Tag Archives: picture books

The LEGEND of Rock, Paper, Scissors

rps“Drop that underwear and battle me, you ridiculous wooden clip-man!”

Really, this entire book is one ridiculous name-calling incident after another.  Is Rock kind of a bully?  Is Paper a master of printer jams and angry outbursts?  Is Scissors a little too snippy?  Maybe.  Do I care?  I do not.

Perhaps I would use this book as a teachable moment.  You could winkle a message out of the book about how bullying behavior doesn’t make anyone (Rock, Paper & Scissors included) very happy.  You could talk about balances of power or appropriate behavior.

Or you could just read it over and over on your own, also with your spouse and your adult friends, and then laugh some more with the kids. Honor the legend, my friends.  Honor the legend.

The Legend of Rock, Paper, Scissors by Drew Daywalt and Adam Rex

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For library nerds and all the Goody Two-Shoes sorts out there…

balderdashHow have I lived this long without knowing the story of the “real” Little Goody Two-Shoes?  Apparently, she was a raggedy little girl who always bettered herself despite misfortunes.  And of course, she ended up with a rich husband who had a coach and six.  Holy cats!  Why didn’t anyone tell me this?

Calling someone a goody two-shoes was still quite a popular way to taunt nerdy girls in my youth, although it was directed less at the smarts of the girl in question and more at being a rule-follower of any kind.  All kinds of things stay hidden in the back of your brain for years, and I never thought to look into where that particular taunt came from.

Then, today, I was zipping through an awesome new picture book about John Newbery, and there she was!  John Newbery published some of the first books specifically written for children, including The History of Little Goody Two-Shoes.  No one’s sure who wrote the book, but it was a hit, and Newbery went on to publish many other children’s books.  Some 150 years later, his name was the one attached to the American Library Association’s Newbery Medal — to recognize the most distinguished contribution to American literature for children each year.  And while this book, despite excellent illustrations and a fun story, might not seem like the first thing a kid would pick out, it’s got a lot of discussion starters and eye candy for slightly older kids, especially those who love learning about history and books.  And now I can think about that childhood teasing in a whole new way, too.  Nicely done.

 


 

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Bird, Balloon, Bear – nature lovers, friends

bird balloon bearBear is just hanging out watching ants while waiting for a friend to appear.  I have been thinking a lot about science in picture books lately, but I don’t even care whether that’s scientifically accurate or not.  Maybe this is a whole new sub-genre for me to explore – animals who are nature lovers.

Anyway, both Bear and Bird are looking for friends.  Expectations are low.  Bear is willing to accept friendship with Balloon, who gets there first and doesn’t speak but is always there for Bear.  Bird is too shy to say anything and then inadvertently causes a disaster.  I actually gasped when I turned the page.  I did not expect THAT to happen, but then it was late at night and I was about 5 minutes from falling asleep.  That woke me up.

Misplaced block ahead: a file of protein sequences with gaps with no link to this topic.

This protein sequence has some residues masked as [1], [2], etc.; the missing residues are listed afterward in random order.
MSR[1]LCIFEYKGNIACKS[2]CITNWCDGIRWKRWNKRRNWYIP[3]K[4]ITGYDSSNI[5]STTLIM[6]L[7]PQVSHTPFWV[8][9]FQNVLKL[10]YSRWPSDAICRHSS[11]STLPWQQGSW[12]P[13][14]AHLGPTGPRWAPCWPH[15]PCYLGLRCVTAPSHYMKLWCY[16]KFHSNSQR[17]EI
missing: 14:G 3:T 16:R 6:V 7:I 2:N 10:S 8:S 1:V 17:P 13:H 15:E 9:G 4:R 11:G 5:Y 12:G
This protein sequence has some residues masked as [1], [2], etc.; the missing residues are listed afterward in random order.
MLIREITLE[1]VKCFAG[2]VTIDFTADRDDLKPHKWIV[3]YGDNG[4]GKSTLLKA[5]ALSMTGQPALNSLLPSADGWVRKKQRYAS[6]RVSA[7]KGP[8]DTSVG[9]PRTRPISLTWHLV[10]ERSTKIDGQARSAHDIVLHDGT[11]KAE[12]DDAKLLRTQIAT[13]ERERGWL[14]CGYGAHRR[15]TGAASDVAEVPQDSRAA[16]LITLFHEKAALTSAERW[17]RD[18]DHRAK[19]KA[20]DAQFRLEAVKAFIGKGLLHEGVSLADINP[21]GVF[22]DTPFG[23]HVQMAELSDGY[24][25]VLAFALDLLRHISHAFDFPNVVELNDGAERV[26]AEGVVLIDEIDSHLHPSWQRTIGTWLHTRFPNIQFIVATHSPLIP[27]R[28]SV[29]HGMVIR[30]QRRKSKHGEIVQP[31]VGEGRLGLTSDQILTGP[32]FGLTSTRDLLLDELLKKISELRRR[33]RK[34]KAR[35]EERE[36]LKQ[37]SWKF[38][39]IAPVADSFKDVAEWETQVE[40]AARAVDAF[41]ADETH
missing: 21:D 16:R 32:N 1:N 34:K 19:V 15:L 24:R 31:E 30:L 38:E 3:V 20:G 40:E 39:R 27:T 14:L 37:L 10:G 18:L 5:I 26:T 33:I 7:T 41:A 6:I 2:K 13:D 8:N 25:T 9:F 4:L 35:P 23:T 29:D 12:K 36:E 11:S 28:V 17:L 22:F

Will Bear and Bird overcome this?  Can they be friends?  They can.  They must.

Bird, Balloon, Bear by Il Sung Na

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A banana, a smile, a rowboat

many moonsWhat do you see when you look at the moon?

It can be so many things – a bow, the eye of an owl, an expectant mom. Many Moons is a whimsical conversation starter for little ones, I think, both about what the moon is and why we see different things when we see it, and about shapes and patterns and science.  That might be a lot to pile on to one book, but it’s just the beginning.  And there are croissants baking.  So I’m in.

Many Moons by Rémi Courgeon

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Books, France, underpants

you can readAny book that combines the love of reading with silly, imaginary book titles, clever rhyming, and underpants will always be loved by me.  I know I can speak for a small, not statistically significant group of kindergartners when I add that kids will love that book, too.  Here is that book.  Read it and smile.

For two more stories about stories, read this one.

You Can Read by Helaine Becker and Mark Hoffmann

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What to do when you have opera-singing, cheerleading, sheep, and cowboy neighbors…

noisy nightNo wonder the old guy upstairs isn’t getting any sleep!  There are just too many loud people and animals in this place.  Who’s the landlord?

It’s not like I’d been thinking I needed a reminder of the neighbors who liked to play bongo drums on the roof outside my window several years ago. (At three in the morning.  On weeknights.  And they called me “dude” when I asked them to stop.  “Sorry, dude.”  Really.) Sometimes you just can’t avoid the memories that flood in while you’re reading picture books, right?  (I’m kidding there.)

But this book is not about following rules, appropriate behavior, or making good choices – it’s about the rhyme, my friends.  There are enough quirky things to make adults smile (as well as a few things they might need to explain) and much that will keep the storytime crowd engaged and thinking ahead to the next rhyme.  And it’s Mac Barnett.  So get out your trumpet, warm up your record player, and get ready to dance.  Or read.  One of those.

Noisy Night by Mac Barnett and Brian Biggs